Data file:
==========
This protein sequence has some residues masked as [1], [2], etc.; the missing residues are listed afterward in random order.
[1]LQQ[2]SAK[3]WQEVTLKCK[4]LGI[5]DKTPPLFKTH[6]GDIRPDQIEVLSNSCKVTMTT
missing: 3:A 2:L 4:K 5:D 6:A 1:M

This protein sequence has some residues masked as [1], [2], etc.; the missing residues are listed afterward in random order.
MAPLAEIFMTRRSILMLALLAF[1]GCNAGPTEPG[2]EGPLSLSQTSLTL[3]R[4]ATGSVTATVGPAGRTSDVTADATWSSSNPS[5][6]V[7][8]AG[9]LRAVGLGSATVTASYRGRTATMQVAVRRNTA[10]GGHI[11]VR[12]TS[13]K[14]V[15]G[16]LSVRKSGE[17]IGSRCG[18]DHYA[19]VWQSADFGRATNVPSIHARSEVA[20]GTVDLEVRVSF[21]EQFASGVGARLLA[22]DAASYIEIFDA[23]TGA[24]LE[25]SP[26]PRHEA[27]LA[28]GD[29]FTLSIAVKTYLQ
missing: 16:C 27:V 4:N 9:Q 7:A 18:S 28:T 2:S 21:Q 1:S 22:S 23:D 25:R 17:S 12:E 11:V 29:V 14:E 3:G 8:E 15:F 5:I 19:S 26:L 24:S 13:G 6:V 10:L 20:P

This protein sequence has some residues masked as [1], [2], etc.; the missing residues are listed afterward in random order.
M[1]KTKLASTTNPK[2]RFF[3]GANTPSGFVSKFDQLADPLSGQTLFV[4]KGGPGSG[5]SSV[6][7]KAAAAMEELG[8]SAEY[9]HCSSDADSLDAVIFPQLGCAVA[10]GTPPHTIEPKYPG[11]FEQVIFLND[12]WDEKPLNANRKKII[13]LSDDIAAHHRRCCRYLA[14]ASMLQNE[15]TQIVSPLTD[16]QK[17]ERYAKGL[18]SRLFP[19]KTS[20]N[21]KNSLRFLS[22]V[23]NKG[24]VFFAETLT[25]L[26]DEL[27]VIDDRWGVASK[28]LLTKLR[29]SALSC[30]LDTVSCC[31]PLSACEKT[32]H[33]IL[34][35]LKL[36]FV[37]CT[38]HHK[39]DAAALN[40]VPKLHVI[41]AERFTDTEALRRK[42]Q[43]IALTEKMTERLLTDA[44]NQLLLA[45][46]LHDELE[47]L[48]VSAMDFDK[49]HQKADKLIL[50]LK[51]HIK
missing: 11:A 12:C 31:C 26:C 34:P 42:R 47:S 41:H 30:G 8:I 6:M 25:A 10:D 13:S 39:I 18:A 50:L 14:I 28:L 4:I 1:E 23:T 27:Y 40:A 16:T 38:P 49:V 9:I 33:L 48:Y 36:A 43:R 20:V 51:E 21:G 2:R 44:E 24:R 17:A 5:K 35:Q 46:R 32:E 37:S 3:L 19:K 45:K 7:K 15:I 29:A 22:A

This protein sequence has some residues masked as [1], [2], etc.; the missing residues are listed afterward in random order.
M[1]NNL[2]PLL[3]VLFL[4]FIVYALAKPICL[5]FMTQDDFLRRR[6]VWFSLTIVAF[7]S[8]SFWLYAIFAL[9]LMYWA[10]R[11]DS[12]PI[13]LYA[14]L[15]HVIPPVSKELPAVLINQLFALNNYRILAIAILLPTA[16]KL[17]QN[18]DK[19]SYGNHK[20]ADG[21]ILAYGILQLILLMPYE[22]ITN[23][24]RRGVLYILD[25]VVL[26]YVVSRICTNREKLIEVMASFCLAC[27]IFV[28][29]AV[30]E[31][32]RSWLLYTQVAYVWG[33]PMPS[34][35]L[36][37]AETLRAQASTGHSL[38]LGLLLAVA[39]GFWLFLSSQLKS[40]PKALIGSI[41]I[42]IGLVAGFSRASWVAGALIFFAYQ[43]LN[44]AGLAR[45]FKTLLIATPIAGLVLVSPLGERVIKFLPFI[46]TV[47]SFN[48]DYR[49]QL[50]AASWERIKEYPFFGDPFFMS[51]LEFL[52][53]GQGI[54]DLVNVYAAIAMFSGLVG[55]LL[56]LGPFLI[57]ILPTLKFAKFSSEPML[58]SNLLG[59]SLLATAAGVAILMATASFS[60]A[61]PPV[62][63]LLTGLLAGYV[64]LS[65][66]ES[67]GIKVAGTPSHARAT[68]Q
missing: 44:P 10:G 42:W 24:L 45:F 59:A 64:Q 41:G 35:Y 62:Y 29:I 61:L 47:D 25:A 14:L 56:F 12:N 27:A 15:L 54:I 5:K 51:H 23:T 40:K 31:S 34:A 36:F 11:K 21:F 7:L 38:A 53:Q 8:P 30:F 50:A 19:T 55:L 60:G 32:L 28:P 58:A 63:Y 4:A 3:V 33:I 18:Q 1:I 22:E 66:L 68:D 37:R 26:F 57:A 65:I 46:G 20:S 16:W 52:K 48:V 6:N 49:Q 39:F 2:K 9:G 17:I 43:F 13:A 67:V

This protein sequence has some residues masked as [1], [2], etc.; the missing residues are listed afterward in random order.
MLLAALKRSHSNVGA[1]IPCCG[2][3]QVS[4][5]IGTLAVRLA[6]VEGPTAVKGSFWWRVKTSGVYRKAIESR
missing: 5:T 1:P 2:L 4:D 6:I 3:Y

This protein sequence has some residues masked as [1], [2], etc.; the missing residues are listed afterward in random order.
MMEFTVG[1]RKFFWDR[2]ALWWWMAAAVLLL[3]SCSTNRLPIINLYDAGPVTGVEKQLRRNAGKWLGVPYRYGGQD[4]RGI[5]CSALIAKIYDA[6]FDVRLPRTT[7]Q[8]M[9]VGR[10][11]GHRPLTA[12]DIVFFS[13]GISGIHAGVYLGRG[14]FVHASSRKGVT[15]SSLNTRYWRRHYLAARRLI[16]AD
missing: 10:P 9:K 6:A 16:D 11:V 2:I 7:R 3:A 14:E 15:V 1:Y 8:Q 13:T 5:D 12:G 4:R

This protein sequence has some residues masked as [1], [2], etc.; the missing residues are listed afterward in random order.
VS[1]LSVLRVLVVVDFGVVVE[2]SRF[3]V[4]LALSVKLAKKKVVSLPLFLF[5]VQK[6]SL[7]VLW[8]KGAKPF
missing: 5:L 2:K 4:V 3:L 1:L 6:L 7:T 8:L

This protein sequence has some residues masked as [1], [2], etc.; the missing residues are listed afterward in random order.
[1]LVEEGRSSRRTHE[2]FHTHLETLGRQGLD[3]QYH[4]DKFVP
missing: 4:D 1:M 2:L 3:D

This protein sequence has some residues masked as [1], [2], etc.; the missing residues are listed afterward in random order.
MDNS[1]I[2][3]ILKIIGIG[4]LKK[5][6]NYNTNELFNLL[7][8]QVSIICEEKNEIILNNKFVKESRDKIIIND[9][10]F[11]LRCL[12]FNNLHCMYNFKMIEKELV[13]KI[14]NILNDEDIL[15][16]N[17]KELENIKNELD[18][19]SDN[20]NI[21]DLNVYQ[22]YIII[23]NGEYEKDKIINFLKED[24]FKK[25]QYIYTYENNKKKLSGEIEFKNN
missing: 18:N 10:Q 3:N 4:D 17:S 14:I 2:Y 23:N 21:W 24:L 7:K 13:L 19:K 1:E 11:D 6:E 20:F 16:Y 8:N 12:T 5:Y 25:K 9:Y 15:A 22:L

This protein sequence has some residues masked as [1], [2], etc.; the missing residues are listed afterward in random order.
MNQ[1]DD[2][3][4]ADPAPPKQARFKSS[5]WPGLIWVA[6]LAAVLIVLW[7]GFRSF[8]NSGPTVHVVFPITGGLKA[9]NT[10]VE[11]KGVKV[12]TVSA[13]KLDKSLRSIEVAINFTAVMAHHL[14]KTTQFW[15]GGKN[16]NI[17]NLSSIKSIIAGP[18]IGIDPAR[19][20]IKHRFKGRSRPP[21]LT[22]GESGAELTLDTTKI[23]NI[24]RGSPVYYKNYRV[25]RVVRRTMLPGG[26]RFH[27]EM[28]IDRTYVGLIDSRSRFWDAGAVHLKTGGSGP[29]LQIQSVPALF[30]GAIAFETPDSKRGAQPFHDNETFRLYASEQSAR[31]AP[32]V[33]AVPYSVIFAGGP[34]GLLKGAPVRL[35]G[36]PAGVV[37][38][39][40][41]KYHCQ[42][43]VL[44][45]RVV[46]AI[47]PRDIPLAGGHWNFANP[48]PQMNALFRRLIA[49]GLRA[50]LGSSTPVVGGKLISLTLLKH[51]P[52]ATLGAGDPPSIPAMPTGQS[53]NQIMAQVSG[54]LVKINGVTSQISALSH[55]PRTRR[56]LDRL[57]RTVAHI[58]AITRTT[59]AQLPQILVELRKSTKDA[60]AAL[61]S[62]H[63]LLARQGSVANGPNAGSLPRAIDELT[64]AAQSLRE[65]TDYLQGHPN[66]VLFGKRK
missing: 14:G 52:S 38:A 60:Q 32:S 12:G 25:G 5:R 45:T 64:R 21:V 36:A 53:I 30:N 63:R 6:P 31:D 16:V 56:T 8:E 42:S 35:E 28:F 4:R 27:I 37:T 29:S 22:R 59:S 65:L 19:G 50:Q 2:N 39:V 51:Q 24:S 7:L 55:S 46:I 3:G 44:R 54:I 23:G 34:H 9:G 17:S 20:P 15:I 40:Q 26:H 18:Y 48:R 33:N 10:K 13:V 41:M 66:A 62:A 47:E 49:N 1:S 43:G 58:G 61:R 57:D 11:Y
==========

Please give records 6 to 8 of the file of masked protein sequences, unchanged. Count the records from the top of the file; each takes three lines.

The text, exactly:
This protein sequence has some residues masked as [1], [2], etc.; the missing residues are listed afterward in random order.
MMEFTVG[1]RKFFWDR[2]ALWWWMAAAVLLL[3]SCSTNRLPIINLYDAGPVTGVEKQLRRNAGKWLGVPYRYGGQD[4]RGI[5]CSALIAKIYDA[6]FDVRLPRTT[7]Q[8]M[9]VGR[10][11]GHRPLTA[12]DIVFFS[13]GISGIHAGVYLGRG[14]FVHASSRKGVT[15]SSLNTRYWRRHYLAARRLI[16]AD
missing: 10:P 9:K 6:A 16:D 11:V 2:I 7:R 3:A 14:E 15:V 1:Y 8:Q 13:T 5:D 12:G 4:R

This protein sequence has some residues masked as [1], [2], etc.; the missing residues are listed afterward in random order.
VS[1]LSVLRVLVVVDFGVVVE[2]SRF[3]V[4]LALSVKLAKKKVVSLPLFLF[5]VQK[6]SL[7]VLW[8]KGAKPF
missing: 5:L 2:K 4:V 3:L 1:L 6:L 7:T 8:L

This protein sequence has some residues masked as [1], [2], etc.; the missing residues are listed afterward in random order.
[1]LVEEGRSSRRTHE[2]FHTHLETLGRQGLD[3]QYH[4]DKFVP
missing: 4:D 1:M 2:L 3:D